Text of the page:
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Displaying 1 - 10 of 11 entries.

PostgreSQL, Perl and Ubuntu

  • Posted on December 25, 2011 at 22:59

Make it work

# apt-get install postgresql postgresql-contrib
# apt-get install libpq-dev
cpan> install DBD::Pg
$ sudo su postgres -c psql template1 template1=# ALTER USER postgres WITH PASSWORD 'password'; template1=# \q
$ sudo passwd -d postgres
$ sudo su postgres -c passwd
$ sudo su postgres -c psql < /usr/share/postgresql/8.4/contrib/adminpack.sql

From iPhone to Galaxy: MP3

  • Posted on December 25, 2011 at 19:39

Since I am pretty damn disappointed in my iPhone (thanks to Apple, who took my freedom), I decided, although it hurt, to put aside this infernal machine and switch to a Samsung Galaxy ACE. Imagine how desperate I was!

But first I had to copy over my stuff! Let’s start with the music…
It’s really easy, just follow this the next thousand steps!


  • Install Apple Developer Tools
  • Install MacPorts (
  • Install sshfs
    ($ sudo port -v install sshfs)
  • Jailbrake your iPhone (
  • mount your iPhone using sshfs, asuming your iPhone has IP:
    ($ mkdir /Volumes/iPhone; sudo sshfs root@ /Volumes/iPhone)
  • Create a temporary directory for your Music
    (mkdir ~/Desktop/mp3s)
  • Copy your precious music
    (cp -v `find /Volumes/iPhone/private/var/mobile/Media/iTunes_Control/Music -iname \*\.mp3` ~/Desktop/mp3s/.
  • Install WinAmp for OS X (download here)
  • Connect your Galaxy ACE to your Mac using USB
  • Make the MicroSD-card available for writing on your ACE
    (if everything goes well, your WinAmp will see the SD-card as a storage-medium)
  • Import your Music (from ~/Desktop/mps3s) in WinAmp
  • Select all the Music, right click and select “Send selection to Devices:ACE”
    (or whatever you called your microSD-card)

And that’s all! ūüôā




Knowing your dynamic IP-address

  • Posted on July 25, 2011 at 18:53

The troubling situation
Being a nerd, there is nothing more frustrating than having a dynamic IP-address.
Being a nerd and doing some hosting locally actually makes it even wors!

There’s not much use to running services like Apache or Sendmail with an IP-address that changes at random times.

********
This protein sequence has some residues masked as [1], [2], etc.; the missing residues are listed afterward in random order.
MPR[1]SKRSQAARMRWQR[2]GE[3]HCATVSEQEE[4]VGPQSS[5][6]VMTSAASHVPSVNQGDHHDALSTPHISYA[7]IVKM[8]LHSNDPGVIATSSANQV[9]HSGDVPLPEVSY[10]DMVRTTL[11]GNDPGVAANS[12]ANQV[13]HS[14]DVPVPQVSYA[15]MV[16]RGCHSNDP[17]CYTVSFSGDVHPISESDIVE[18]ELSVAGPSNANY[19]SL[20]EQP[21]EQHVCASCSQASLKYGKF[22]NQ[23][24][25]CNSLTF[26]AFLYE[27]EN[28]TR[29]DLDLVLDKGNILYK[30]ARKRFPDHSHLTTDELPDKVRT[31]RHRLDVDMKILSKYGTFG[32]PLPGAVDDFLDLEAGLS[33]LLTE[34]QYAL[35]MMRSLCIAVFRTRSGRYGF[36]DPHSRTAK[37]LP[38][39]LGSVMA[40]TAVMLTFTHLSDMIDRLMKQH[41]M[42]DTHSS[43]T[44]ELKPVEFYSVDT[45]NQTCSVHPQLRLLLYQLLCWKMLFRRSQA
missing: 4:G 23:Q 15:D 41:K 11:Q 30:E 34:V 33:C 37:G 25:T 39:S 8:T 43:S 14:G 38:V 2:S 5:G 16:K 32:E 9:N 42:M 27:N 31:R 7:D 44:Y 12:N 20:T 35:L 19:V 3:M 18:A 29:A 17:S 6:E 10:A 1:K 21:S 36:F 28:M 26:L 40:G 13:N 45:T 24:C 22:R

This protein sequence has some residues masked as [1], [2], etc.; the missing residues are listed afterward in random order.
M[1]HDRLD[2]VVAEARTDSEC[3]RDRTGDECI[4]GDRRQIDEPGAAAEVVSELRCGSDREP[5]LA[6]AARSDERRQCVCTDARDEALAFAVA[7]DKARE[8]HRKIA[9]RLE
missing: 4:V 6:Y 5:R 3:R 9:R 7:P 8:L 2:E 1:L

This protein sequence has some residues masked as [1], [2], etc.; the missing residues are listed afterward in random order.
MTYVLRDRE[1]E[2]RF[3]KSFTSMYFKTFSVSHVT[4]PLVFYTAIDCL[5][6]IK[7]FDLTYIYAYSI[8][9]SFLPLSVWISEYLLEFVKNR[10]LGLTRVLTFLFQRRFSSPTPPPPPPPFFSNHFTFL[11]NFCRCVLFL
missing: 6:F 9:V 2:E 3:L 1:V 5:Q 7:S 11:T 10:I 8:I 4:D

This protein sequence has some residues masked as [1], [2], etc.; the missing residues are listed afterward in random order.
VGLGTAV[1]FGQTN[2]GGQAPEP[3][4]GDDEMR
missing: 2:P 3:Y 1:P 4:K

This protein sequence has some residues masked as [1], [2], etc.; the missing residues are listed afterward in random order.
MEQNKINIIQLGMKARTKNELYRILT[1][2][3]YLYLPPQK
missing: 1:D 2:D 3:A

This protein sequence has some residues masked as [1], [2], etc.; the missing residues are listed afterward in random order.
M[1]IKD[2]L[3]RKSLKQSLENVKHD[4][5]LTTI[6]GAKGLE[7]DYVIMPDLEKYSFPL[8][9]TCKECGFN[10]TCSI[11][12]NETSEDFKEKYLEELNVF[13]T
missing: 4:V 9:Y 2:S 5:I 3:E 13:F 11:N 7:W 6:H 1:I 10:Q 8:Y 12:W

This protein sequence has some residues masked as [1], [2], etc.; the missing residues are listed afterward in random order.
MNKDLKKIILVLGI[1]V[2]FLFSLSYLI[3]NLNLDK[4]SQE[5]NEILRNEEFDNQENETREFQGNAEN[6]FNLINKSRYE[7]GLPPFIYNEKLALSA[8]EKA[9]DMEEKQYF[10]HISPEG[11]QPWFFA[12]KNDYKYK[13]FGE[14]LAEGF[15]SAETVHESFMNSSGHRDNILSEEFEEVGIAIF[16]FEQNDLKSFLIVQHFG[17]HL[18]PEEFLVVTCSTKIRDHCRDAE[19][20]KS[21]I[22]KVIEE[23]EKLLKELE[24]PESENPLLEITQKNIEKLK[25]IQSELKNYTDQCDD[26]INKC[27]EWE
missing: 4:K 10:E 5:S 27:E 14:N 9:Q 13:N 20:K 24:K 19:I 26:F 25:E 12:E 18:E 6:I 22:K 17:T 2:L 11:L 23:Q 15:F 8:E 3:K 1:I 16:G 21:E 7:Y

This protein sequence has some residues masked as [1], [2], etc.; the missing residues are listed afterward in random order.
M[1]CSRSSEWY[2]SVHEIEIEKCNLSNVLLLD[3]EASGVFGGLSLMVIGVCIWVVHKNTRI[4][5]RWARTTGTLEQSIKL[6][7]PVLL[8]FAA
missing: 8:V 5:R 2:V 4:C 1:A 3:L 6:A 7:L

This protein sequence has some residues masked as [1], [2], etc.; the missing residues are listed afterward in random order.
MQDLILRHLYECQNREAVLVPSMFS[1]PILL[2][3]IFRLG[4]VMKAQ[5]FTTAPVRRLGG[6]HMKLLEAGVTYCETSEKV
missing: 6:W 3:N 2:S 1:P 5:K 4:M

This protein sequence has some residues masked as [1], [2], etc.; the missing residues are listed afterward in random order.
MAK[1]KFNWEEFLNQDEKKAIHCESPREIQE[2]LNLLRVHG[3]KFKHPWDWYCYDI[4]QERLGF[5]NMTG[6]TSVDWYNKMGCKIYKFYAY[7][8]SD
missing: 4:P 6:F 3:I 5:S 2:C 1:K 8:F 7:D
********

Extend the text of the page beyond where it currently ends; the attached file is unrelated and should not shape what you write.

Random in this particular case means: “When we of Ziggo want it to!”.

Alert by email
So what you basically want is to be alerted whenever you IP has changed.
I wrote some perl-code that does exactly that! And as a bonus, it does some handy logging.
The script can be initiated from command-line, but the best way is making a cronjob of course.

Realworld example
I created two new e-mailadresses; and Both addresses are now configured on my iPhone to receive all mail automatically,
In the cron, I set it to run as an hourly-job,
And then I did “the Dutch approach“…

Thanks to Vim it was quite easy to make the sourcecode readable using :TOhtml.
If you love to see the amazing Vim-output or you’re actually seriously interested: You can find the sourcecode here:
Download directly:


  • download the script, (for example to /usr/local/bin)
  • change the email-addresses to your preferred ones,
  • change the interface-card, (eth1, eth0 or whatever)
  • mkdir /var/log/newip /var/newip,
  • chmod 755 /usr/local/bin/,

Testing / Forcing
If you want to test it, just run the script from command-line using:
# /usr/local/bin/newip-2.0 --force-mail

Processes and ports

  • Posted on July 19, 2011 at 08:04

Ever wondered which process is behind which port? Well, I do pretty often!
And also pretty often I have to look it up again…
Let’s change that for once and for all!

Here’s a really obvious example with port number 80 in use by Apache. (Such a surprise!)

Netstat: The syntax
# netstat -a -n -p | egrep 'Proto|LISTEN' | grep 80
tcp 0 0* LISTEN 1840/apache20

Forcing open doors
This output shows that Apache2.0 runs with PID 1840 and it’s listening to port 80.

After this I did a ‘ps aux | grep 1840’ and it turned out to be true! ūüôā

Another option is the lsof method:
# lsof -i :80 -S
httpd 1840 http 3u IPv6 12989 0t0 TCP *:http (LISTEN)
Aint that great!

CPAN, MacPorts and Eclipse: The hard-life

  • Posted on January 24, 2011 at 10:21

Developing machine configuration